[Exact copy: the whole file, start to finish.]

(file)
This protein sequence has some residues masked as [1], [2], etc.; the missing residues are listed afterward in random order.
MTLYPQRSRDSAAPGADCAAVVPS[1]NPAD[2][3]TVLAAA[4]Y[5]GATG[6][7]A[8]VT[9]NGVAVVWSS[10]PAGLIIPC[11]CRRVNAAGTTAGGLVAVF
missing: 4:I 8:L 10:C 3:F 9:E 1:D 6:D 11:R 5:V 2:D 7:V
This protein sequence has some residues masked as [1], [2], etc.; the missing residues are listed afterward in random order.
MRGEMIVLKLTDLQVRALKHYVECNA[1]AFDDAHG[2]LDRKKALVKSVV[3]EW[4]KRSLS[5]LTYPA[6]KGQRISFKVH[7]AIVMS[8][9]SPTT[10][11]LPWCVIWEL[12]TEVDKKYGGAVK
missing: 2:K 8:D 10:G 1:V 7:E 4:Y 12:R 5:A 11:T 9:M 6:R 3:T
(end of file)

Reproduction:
This protein sequence has some residues masked as [1], [2], etc.; the missing residues are listed afterward in random order.
MTLYPQRSRDSAAPGADCAAVVPS[1]NPAD[2][3]TVLAAA[4]Y[5]GATG[6][7]A[8]VT[9]NGVAVVWSS[10]PAGLIIPC[11]CRRVNAAGTTAGGLVAVF
missing: 4:I 8:L 10:C 3:F 9:E 1:D 6:D 11:R 5:V 2:D 7:V
This protein sequence has some residues masked as [1], [2], etc.; the missing residues are listed afterward in random order.
MRGEMIVLKLTDLQVRALKHYVECNA[1]AFDDAHG[2]LDRKKALVKSVV[3]EW[4]KRSLS[5]LTYPA[6]KGQRISFKVH[7]AIVMS[8][9]SPTT[10][11]LPWCVIWEL[12]TEVDKKYGGAVK
missing: 2:K 8:D 10:G 1:V 7:E 4:Y 12:R 5:A 11:T 9:M 6:R 3:T